Everyone hoped for the best at this point, but the homeowner was worried that another flood might show up one day, so, being a friend, she called me. She wasn't going to sleep well until she knew what had caused the problem. So I stopped by and here's the rest of the story.

My approach to troubleshooting is a simple one. When I'm looking at a problem, I try not to let anybody tell me what's wrong because I figure if they knew what was wrong, I wouldn't be there. Make sense?

I like to poke around quietly for a while without asking any questions, sort of get the lay of the land. And I always try to see the system instead of just the symptoms. I begin with something that's undeniably true. That's always been important to me because troubleshooting can be like walking through a maze. It always helps me if I have a safe place to which I can return. By stating that undeniable truth right up front, I can focus real hard. In this case, the system had flooded up to the second floor, and that was undeniably true. So the next thing I did was ask myself, what can cause this? This forces me to focus on just that one point. I needed to answer that question. What can cause that much water to enter a steam system?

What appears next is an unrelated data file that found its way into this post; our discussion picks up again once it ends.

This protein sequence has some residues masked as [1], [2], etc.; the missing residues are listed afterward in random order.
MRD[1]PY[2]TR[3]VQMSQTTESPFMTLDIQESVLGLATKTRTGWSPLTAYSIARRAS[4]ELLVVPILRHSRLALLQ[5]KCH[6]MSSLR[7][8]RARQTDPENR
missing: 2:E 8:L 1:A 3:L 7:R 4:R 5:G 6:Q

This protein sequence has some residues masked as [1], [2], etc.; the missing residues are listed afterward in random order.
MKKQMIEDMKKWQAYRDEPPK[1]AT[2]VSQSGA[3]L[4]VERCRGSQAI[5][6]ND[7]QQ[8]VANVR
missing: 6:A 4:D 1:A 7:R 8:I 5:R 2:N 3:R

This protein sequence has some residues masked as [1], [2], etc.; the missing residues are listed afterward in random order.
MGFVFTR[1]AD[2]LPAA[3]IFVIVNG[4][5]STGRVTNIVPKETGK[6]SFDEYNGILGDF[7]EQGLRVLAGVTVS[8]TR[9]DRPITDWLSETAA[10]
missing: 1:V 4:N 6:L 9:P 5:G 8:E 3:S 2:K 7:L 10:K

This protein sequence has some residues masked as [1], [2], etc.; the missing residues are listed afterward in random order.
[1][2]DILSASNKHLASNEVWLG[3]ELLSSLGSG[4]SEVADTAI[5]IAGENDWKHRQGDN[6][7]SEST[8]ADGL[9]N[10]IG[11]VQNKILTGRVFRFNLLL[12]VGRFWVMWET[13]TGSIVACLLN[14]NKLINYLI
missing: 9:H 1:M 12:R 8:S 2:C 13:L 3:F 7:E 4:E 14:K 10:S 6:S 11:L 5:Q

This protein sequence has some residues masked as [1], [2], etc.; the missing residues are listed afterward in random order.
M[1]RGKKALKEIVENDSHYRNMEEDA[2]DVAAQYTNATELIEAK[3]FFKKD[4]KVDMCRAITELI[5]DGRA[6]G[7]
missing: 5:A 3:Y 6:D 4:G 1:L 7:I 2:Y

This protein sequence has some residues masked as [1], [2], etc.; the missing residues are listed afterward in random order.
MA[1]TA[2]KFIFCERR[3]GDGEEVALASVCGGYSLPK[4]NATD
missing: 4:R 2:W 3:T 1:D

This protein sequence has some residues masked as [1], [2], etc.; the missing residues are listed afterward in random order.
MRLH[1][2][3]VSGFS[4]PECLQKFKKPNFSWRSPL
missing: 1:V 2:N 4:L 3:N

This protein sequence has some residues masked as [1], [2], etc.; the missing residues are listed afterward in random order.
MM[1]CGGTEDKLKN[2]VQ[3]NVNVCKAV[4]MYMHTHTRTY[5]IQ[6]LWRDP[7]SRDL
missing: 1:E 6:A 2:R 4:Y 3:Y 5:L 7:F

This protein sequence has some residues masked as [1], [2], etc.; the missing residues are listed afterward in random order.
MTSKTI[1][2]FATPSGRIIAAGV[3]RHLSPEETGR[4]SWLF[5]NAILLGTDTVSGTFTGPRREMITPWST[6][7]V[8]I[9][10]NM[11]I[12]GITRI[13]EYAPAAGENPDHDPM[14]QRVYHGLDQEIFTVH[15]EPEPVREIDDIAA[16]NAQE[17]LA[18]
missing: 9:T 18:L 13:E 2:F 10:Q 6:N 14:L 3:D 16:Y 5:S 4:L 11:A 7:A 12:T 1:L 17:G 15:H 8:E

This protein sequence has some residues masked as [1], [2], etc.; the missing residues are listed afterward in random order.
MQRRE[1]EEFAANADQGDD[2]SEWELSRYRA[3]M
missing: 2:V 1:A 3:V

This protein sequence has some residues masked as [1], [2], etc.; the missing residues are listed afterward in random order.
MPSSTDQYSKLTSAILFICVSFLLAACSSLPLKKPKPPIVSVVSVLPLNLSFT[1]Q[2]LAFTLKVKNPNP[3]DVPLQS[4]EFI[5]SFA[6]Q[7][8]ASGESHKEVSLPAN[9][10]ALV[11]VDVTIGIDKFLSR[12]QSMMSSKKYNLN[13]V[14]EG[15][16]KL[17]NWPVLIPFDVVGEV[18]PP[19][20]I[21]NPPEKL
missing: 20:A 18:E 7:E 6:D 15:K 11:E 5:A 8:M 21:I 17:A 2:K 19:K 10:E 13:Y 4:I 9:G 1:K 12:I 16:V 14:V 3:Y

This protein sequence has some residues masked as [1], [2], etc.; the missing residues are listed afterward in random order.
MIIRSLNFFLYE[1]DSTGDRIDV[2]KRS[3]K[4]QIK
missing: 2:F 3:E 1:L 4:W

Everything in the system seemed fine. Everything, that is, except the way the low-water cutoff was piped. Someone had raised it a few inches to cover the tankless coil. I knew that could lead to problems in a modern steam boiler because the feeder should feed at the safe, minimum water line – not at the center of the gauge glass. If you're constantly feeding at the center of the gauge glass, the returning condensate will flood the boiler. Once that happens, the steam will yank water into the system as it heads towards the radiators, creating water hammer and uneven heat throughout the house.

But that wasn't the problem here. Surging alone couldn't flood a system this dramatically. Someone would have to repipe the low-water cutoff to where it should be, but I knew that's not what caused the flood.